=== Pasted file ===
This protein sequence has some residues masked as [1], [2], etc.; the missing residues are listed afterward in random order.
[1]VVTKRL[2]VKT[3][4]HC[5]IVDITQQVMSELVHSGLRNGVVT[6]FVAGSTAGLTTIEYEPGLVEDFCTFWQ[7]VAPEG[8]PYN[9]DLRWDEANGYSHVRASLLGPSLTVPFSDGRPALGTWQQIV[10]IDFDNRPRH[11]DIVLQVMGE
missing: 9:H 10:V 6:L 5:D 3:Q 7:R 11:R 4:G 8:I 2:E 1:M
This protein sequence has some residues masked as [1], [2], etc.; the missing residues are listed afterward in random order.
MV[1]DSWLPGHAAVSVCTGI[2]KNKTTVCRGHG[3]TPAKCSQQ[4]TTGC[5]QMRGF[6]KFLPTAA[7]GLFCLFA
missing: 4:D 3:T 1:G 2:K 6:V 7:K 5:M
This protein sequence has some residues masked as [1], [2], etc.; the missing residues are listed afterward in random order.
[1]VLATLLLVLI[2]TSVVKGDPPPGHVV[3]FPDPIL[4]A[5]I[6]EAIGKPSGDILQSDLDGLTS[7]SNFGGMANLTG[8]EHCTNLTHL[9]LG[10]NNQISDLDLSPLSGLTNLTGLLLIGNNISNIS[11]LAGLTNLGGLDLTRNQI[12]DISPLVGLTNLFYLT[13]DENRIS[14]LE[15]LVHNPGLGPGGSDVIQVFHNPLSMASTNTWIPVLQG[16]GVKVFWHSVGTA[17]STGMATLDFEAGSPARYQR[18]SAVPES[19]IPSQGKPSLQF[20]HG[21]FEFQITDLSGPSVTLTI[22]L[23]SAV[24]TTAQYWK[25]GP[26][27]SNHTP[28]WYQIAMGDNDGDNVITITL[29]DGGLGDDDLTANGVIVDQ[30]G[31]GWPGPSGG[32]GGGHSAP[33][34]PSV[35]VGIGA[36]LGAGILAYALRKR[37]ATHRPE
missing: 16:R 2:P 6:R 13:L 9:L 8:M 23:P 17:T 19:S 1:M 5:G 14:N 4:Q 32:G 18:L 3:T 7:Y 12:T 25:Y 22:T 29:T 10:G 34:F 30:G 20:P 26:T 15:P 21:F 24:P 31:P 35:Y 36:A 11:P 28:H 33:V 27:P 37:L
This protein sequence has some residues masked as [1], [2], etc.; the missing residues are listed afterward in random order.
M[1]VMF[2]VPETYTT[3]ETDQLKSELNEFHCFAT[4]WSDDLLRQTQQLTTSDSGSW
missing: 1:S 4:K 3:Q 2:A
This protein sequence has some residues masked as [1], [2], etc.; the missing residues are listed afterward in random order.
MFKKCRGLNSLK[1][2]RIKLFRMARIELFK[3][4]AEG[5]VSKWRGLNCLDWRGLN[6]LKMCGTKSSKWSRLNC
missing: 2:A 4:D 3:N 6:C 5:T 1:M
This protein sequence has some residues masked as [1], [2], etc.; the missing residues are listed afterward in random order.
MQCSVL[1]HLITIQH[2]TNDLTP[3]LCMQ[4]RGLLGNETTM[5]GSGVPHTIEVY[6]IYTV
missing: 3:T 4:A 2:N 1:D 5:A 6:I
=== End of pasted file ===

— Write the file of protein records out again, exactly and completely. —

This protein sequence has some residues masked as [1], [2], etc.; the missing residues are listed afterward in random order.
[1]VVTKRL[2]VKT[3][4]HC[5]IVDITQQVMSELVHSGLRNGVVT[6]FVAGSTAGLTTIEYEPGLVEDFCTFWQ[7]VAPEG[8]PYN[9]DLRWDEANGYSHVRASLLGPSLTVPFSDGRPALGTWQQIV[10]IDFDNRPRH[11]DIVLQVMGE
missing: 9:H 10:V 6:L 5:D 3:Q 7:R 11:R 4:G 8:I 2:E 1:M
This protein sequence has some residues masked as [1], [2], etc.; the missing residues are listed afterward in random order.
MV[1]DSWLPGHAAVSVCTGI[2]KNKTTVCRGHG[3]TPAKCSQQ[4]TTGC[5]QMRGF[6]KFLPTAA[7]GLFCLFA
missing: 4:D 3:T 1:G 2:K 6:V 7:K 5:M
This protein sequence has some residues masked as [1], [2], etc.; the missing residues are listed afterward in random order.
[1]VLATLLLVLI[2]TSVVKGDPPPGHVV[3]FPDPIL[4]A[5]I[6]EAIGKPSGDILQSDLDGLTS[7]SNFGGMANLTG[8]EHCTNLTHL[9]LG[10]NNQISDLDLSPLSGLTNLTGLLLIGNNISNIS[11]LAGLTNLGGLDLTRNQI[12]DISPLVGLTNLFYLT[13]DENRIS[14]LE[15]LVHNPGLGPGGSDVIQVFHNPLSMASTNTWIPVLQG[16]GVKVFWHSVGTA[17]STGMATLDFEAGSPARYQR[18]SAVPES[19]IPSQGKPSLQF[20]HG[21]FEFQITDLSGPSVTLTI[22]L[23]SAV[24]TTAQYWK[25]GP[26][27]SNHTP[28]WYQIAMGDNDGDNVITITL[29]DGGLGDDDLTANGVIVDQ[30]G[31]GWPGPSGG[32]GGGHSAP[33][34]PSV[35]VGIGA[36]LGAGILAYALRKR[37]ATHRPE
missing: 16:R 2:P 6:R 13:L 9:L 8:M 23:P 17:T 19:S 1:M 5:G 14:N 4:Q 32:G 18:L 3:T 7:Y 12:T 25:Y 22:T 29:T 10:G 34:F 30:G 20:P 26:T 15:P 21:F 24:P 31:P 35:Y 36:A 11:P 28:H 33:V 27:P 37:L
This protein sequence has some residues masked as [1], [2], etc.; the missing residues are listed afterward in random order.
M[1]VMF[2]VPETYTT[3]ETDQLKSELNEFHCFAT[4]WSDDLLRQTQQLTTSDSGSW
missing: 1:S 4:K 3:Q 2:A
This protein sequence has some residues masked as [1], [2], etc.; the missing residues are listed afterward in random order.
MFKKCRGLNSLK[1][2]RIKLFRMARIELFK[3][4]AEG[5]VSKWRGLNCLDWRGLN[6]LKMCGTKSSKWSRLNC
missing: 2:A 4:D 3:N 6:C 5:T 1:M
This protein sequence has some residues masked as [1], [2], etc.; the missing residues are listed afterward in random order.
MQCSVL[1]HLITIQH[2]TNDLTP[3]LCMQ[4]RGLLGNETTM[5]GSGVPHTIEVY[6]IYTV
missing: 3:T 4:A 2:N 1:D 5:A 6:I